Recalling the Invasion of Ethiopia

By Bruce Walker

October  2013 is the 75th anniversary of the Fascist Invasion of Ethiopia, an  event which many would consider the real beginning of the Second World  War.

If  there is no real ideological spectrum, as I maintain in my book, Sinisterism,  and if the world  is divided into those of us who cherish ordered  liberty and the Judeo-Christian  moral values and those who seek to  enslave others and debauch those values,  then you expect people to  behave in ways utterly inconsistent with an  ideological spectrum.

That  is precisely what happened in the Italian invasion of Ethiopia.  Both   Nazi Germany and militarist Japan opposed the Fascist invasion of   Ethiopia.  In the spring of 1935, a German documentary film, Abyssinia Today,  was widely  distributed within the Third Reich and it was  enthusiastically reviewed by  German newspapers.  The documentary was  highly sympathetic toward Haile  Selassie and presented his rule as one  of enlightenment and  modernization.  At the same time, newspapers in the  Third Reich printed  articles ridiculing the Italian Army and predicting  its defeat if it invaded  Ethiopia.

While  the British and French stopped arms from being shipped through their   territories to the Ethiopians, the Nazis provided the Ethiopians with a  vast  amount of weapons and ammunition to fight the Fascist invader.   This  included 16,000 rifles and 600 machine guns, as well as many  submachine guns  and hand grenades.  Japan also provided the Ethiopians  with weapons to  fight the Fascists.  This resulted in a  counter-offensive in December 1935  successful enough for German and  British military analysts to believe that  Italy could not win in  Ethiopia.

Hitler  personally ordered that the Ethiopians receive thirty anti-tank guns  with  armor-piercing shells and three German aircraft to fight the  Fascists.   The Nazis continued to supply Ethiopian guerrillas even after  the Fascist  conquest of the nation, and it was not until three months  after the Nazis  annexed Austria in 1938 — an action which happened only  after the Fascists  stopped supporting an independent Austria — that  Nazi Germany even recognized  the Italian conquest of that nation.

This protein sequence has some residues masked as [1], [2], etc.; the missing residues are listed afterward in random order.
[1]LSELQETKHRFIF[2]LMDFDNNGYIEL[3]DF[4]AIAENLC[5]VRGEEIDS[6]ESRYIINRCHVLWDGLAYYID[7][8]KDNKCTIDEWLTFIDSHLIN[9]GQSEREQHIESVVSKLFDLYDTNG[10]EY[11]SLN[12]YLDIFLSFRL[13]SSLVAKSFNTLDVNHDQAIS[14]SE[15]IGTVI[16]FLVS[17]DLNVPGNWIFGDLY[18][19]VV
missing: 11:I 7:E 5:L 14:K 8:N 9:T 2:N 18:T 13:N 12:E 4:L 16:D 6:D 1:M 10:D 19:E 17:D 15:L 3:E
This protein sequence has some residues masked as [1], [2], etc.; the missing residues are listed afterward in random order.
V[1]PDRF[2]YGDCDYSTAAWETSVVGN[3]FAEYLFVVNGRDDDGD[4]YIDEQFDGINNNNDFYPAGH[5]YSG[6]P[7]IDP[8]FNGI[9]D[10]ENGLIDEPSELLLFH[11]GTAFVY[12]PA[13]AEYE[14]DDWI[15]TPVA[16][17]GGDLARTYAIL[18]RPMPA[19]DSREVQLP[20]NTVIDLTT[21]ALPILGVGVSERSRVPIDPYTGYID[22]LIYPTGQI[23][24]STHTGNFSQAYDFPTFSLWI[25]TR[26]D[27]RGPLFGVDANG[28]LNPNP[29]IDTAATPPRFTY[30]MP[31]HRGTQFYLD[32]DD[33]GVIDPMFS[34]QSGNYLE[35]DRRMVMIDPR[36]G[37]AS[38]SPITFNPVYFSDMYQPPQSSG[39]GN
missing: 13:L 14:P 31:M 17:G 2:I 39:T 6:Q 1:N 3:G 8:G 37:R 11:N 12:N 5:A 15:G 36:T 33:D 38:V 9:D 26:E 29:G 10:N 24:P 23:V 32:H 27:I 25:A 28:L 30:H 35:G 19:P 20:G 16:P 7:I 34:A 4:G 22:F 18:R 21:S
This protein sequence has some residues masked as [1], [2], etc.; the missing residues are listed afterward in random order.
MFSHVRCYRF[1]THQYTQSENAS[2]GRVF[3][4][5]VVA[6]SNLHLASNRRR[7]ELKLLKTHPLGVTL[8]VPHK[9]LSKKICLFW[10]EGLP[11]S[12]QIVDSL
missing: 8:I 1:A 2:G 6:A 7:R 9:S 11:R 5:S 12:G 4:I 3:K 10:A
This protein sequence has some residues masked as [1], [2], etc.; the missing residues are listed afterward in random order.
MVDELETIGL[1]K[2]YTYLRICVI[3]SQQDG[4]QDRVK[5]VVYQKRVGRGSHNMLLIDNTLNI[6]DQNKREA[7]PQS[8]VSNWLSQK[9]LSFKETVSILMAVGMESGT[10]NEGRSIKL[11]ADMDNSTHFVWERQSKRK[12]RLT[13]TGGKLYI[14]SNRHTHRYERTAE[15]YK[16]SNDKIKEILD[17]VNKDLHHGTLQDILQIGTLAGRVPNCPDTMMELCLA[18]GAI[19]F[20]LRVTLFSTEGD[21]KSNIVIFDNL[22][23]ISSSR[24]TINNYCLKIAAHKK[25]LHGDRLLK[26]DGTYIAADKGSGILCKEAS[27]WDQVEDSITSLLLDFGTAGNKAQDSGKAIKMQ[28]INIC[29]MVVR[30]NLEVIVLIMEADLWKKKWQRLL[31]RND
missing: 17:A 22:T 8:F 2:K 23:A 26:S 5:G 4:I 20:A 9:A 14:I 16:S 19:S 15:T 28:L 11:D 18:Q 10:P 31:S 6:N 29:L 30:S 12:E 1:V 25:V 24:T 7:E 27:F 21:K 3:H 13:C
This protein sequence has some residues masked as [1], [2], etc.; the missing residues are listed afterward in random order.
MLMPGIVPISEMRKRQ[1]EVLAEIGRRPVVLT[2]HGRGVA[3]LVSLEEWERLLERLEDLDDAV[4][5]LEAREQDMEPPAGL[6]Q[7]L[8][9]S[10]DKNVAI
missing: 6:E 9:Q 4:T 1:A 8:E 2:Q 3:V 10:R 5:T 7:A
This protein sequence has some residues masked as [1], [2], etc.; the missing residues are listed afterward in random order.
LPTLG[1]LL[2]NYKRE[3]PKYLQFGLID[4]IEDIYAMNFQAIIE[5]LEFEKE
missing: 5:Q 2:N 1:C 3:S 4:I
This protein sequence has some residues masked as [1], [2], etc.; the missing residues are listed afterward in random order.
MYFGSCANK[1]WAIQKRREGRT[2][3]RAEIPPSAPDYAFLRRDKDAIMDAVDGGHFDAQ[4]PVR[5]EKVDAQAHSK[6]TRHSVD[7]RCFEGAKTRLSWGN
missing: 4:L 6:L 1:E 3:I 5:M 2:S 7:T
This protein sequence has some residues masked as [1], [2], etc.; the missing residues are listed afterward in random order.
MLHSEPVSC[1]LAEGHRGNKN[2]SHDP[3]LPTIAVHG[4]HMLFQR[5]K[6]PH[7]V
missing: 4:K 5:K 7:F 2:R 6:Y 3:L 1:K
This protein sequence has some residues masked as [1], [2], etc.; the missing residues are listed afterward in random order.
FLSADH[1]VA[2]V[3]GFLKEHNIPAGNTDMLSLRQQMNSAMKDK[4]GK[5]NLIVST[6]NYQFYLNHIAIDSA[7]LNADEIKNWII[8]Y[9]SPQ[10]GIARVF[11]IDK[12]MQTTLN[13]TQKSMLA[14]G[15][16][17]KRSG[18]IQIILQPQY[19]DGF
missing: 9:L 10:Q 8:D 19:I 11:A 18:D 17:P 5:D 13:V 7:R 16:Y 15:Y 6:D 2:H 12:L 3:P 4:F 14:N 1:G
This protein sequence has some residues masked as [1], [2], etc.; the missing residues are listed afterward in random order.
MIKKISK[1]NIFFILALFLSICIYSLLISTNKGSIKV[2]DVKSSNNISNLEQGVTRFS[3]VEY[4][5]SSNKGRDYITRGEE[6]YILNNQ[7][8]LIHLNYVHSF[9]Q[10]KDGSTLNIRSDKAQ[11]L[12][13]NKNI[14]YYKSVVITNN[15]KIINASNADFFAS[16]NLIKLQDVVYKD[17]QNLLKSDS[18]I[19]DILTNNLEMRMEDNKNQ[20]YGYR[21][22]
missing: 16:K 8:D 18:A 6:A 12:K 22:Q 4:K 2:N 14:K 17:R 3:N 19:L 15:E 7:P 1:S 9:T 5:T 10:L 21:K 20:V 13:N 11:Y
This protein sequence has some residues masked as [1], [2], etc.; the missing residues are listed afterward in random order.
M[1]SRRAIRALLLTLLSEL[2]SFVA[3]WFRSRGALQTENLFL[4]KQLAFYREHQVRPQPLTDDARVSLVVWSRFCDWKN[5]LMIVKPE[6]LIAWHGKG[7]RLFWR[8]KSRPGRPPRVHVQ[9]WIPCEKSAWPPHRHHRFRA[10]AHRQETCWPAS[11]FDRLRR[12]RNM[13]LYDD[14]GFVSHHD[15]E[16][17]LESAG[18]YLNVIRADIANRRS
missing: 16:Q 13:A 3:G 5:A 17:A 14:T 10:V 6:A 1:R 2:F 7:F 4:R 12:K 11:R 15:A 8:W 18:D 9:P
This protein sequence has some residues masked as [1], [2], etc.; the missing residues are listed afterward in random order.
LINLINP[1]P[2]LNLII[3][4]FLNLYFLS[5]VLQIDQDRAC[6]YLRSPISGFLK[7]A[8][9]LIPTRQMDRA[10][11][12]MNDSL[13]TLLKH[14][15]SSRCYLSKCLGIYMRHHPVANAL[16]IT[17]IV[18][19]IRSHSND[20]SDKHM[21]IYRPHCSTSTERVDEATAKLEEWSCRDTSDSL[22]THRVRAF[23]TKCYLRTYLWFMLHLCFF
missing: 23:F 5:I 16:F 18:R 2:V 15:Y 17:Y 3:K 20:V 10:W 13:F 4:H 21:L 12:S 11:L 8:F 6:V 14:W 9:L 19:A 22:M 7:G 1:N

If  Nazi Germany and Imperial Japan had opposed Fascist Italy in its  invasion of  Ethiopia — although each was on the notional “Far Right” of  the ideological  spectrum — then one might expect that the Soviet Union  — the leader of the  notional “far left” — would have acted against  the Fascists in Ethiopia.   But that is not what happened.

Although  the Soviet Union formally condemned the invasion, the Soviets in  practice  supplied Italy with huge quantities of oil and war material, as  authors at the  time noted.  Max Eastman, a prominent American Communist  who had seen the  error of his ways, in 1941 observed:  “Stalin went  right on supplying him  [Mussolini] with oil.”  Eugene Lyons, another  repentant American  Communist, the same year noted:  “[the Soviet Union]  had continued to sell  oil and grain to Italy while pretending to oppose  Ethiopian  aggression[.]”  Forty freighters carrying Soviet supplies of  wheat, oil,  coal, tar, oats, and timber reached Italy as the invasion   began.

The  phony ideological spectrum was turned on its head in other ways.    Mussolini and his Fascists gave a couple of reasons beyond imperial   aggrandizement for their actions.  Mussolini presented himself as   “Defender of Islam” and opposed the Christian rule of Emperor Haile  Selassie  over the many subject Muslim areas in the Ethiopian Empire.   The Fascists  also vowed to end slavery in Ethiopia, and two million of  the ten million  Ethiopians were slaves.  In short, the Fascists, like  all other gangs that  hate liberty and spit upon Judeo-Christian values,  could present a reasonable  rhetorical argument for their misdeeds.

The  reality, of course, was very different.  The ideological spectrum — a   nonsensical invention of those who would deny us liberty and values —  is alive  and well.  During the debt ceiling debates, for example,  Democrats talked  incessantly about the “far right” and “extremists” as  if these terms were some  sort of policy argument.  Think for a moment  how these enemies of liberty  would present their case if there was no  such thing as a “far right” or a “far  left.”

Barry  Goldwater, who as the only major-party presidential candidate of Jewish  descent but who was also  demonized as an acolyte of this “far right,”  defined quite correctly what  moving “too far” in a particular political  direction meant:  “Extremism in  the defense of liberty is no vice.”   Goldwater, who was as much a maverick  as anyone in American politics,  was trying to say that liberty — individuality  un-coerced by the state  — the very heart of our political  values.

The  Fascists who invaded Ethiopia seventy-five years ago were not the  “polar  opposites” of the Marxists who ran Russia.  Both believed in  exactly the  same things.  Mussolini in 1914 was one of the leading  Marxists on the  planet (something Trotsky noted at the time).  Once we  grasp that those  who hate Jews, hate Christians, and hate liberty are  our real foes today, then  we will begin to be able to defeat them.

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